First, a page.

Frankly, it would be superfluous and fairly gratuitous to comment any length on this sad screed (I've already dismantled the hopelessly under-equipped Mr. Kenitz a few years back over his dismal understanding of the Wal-Mart economy), except to note that our slide into rec-room culture is hastened by such short-sighted drivel.
Federal Conservatives and Local Liberals
By Community Columnist Dan Kenitz
Hartford is located in conservative Washington County. So it's a low-taxing, low-spending utopia, right?
Not exactly. Many Hartford conservatives stop being conservatives when it comes to projects within a five-mile radius of themselves. One such project is the new library, currently under construction. On March 13, Hartford officials broke ground on the Jack Russell Memorial Library, a 35,000-square-foot building that is estimated to cost more than $10 million.
The library is funded by an initial $2 million donation by Russell's widow, the late Geraldine Russell, $1 million from library trust fund savings, $2.2 million from local supporter donations and the remaining $5 million earmarked in the city 2012 capital improvement budget. Taxpayers are being forced to spend $5 million without so much as the courtesy of a referendum.
Many Hartford locals will tell you the new library has been needed for a while. After all, says the Jack Russell Memorial Library Web site, the Hartford library's circulation sank from 196,103 in 2001 to 170,724 in 2008. Egad! We have a library crisis on our hands.
[NOTE TO MR. KENITZ: The population of Hartford, Wisconsin increased 27% from 2000 to 2008.]
Of course, on the same Web site - on the same page, no less - the library notes that the circulation increase to 170,724 since 1985 is a reason the library needs more space.
On then one hand, having a circulation of 170,724 is too low, so we need a new library. On the other hand, having a circulation of 170,724 is too high, so we need a new library.
Supposedly, limited space is making the Hartford library less competitive with neighboring libraries. The Web site will tell you that more than 17,000 items were borrowed by Hartford residents at different libraries across Washington County in 2008, libraries that likely include those of neighboring Slinger and West Bend.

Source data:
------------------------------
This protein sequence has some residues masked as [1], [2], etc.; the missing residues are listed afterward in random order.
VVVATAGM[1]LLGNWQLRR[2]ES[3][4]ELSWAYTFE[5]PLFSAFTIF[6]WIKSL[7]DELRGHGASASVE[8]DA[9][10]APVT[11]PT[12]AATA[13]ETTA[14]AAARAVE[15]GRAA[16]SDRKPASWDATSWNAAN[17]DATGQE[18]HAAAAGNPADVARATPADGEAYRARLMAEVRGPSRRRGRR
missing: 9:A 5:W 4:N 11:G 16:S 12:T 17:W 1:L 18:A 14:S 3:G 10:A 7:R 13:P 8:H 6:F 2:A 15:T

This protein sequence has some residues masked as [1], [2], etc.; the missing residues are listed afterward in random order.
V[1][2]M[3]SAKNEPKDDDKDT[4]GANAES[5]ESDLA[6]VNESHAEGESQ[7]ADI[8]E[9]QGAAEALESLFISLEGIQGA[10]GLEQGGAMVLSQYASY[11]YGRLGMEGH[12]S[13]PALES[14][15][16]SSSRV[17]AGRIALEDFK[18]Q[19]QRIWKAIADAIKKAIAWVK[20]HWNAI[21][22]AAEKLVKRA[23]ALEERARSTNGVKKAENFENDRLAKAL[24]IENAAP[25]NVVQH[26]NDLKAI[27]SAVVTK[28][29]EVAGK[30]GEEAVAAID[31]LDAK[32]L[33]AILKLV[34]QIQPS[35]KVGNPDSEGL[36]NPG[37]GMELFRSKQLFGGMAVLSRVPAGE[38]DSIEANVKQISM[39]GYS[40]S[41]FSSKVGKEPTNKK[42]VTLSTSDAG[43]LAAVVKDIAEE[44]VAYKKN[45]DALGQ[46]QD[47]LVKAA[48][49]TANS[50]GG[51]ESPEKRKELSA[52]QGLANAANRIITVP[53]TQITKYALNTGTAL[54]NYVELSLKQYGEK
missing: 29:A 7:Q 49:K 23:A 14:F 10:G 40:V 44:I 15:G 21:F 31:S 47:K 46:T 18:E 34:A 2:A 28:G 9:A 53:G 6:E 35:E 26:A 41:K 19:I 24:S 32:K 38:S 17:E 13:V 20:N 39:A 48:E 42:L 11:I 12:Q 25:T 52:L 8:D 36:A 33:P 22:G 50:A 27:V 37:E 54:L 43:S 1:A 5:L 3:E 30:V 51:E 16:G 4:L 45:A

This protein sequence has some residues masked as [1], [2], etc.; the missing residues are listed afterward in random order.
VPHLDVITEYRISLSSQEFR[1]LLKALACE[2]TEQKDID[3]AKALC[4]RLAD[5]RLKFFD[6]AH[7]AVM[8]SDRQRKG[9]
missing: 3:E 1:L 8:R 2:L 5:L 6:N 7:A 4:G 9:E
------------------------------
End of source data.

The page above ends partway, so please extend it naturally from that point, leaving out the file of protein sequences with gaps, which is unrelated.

I always thought competition was something a restaurant needs to worry about, not a library supported by property taxes. But never mind that. To compete with neighboring libraries - the ones taking all of our valuable, non-paying library traffic away - doesn't it make sense that Hartford should drop $10 million on a two-story, 35,500-square foot behemoth?
Well, no. Not when the Slinger Community Library already manages to take Hartford library checkouts away with just 7,200 square feet.
I have that number because I called the Slinger library, asked and was answered. To be sure, West Bend's library is massive - more than 60,000 square feet. But when I called it and posed the same question, I was redirected twice and ended up at someone's voicemail. Weeks later, I still haven't been called back. Is that what millions of library dollars buy?
I ended up finding West Bend's square footage online, using a free worldwide indexing service known as Google.
Speaking of modern technology: With $10 million, couldn't we just buy everyone in Hartford an iPad? With the money left over, we could have each iPad personally engraved. The problem, of course, is that such a strategy doesn't accomplish the nobler task of having a library as cool as West Bend's.
Although $5 million in city tax money will go to the library, taxpayers were never allowed to vote on it in the form of a referendum. That's a failure of government. When Hartford voters recently had a chance to vote in Ald. Tim Michalak as mayor - the candidate who supported a referendum and said simply, "I want to ask the voters about this" - they didn't vote him in. That's a failure of self-government.
The library will be built, but you can still learn from Hartford's mistakes: If you consider yourself a fiscal conservative, make sure that your principles also apply within a five-mile radius of your house.
To help you find that radius, don't call a library. I suggest Google Maps.